I’d drawn the nude many times in classes and studio settings, but I’d never painted one. I’d certainly never created a finished piece of one. So this painting was a challenge on several levels. I wanted to portray the idea of exposure.
The process of making my Without a Net series requires exposure, and sharing it with others pushes it farther. In going forward with my artwork (and a few other things) I partly want to show myself and at the same time I want to hide. I chose the peacock to portray half of this idea because it popped into my head as a most showy of animals. And to represent the side of me that feels exposed, I could think of no outfit better than the birthday suit, and some feeble attempts to cover up the most private parts.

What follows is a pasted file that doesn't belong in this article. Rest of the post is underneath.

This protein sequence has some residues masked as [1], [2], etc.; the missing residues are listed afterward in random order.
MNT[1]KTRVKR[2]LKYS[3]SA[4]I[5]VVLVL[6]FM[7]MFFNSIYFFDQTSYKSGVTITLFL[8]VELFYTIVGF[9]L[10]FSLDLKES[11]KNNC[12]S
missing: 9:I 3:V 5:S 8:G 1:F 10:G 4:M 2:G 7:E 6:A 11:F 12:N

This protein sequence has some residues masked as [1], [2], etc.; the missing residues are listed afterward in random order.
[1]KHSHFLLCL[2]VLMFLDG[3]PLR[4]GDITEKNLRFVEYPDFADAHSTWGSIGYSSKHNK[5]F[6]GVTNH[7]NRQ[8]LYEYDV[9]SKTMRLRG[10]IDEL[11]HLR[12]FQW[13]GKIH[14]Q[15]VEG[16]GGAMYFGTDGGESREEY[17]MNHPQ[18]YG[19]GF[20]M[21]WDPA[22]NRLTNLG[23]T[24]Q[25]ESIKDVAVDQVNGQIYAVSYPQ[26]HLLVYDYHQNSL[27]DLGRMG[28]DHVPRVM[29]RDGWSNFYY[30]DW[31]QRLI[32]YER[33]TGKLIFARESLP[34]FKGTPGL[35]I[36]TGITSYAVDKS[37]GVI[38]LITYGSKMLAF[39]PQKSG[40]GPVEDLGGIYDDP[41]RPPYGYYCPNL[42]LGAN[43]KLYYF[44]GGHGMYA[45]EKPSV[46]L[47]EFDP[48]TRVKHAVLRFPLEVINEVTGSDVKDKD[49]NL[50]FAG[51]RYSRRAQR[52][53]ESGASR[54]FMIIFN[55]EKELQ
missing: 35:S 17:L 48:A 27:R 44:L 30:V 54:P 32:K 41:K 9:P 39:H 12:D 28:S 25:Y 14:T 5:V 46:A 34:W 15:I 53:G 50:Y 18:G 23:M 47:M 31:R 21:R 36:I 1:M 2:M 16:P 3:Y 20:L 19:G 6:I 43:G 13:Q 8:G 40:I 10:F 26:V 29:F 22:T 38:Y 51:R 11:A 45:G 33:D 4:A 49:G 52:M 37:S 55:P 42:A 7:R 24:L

The act of painting the piece was, as I said, a challenge simply because for the first time I would be presenting a finished painting of a nude. I had plenty of reasons to be level-headed about it. My former training had given me a clinical outlook on rendering anything. My state of adulthood and its accompanied experience has given me at least the average amount of maturity in regards to showing the human figure. My years as an art historian have given me a thorough acquaintance with the nude represented in a thousand different ways. None of it stopped my childlike embarrassment about painting a naked lady for all the world to see! And boy, how that feeling was appropriate for the mind state I was depicting.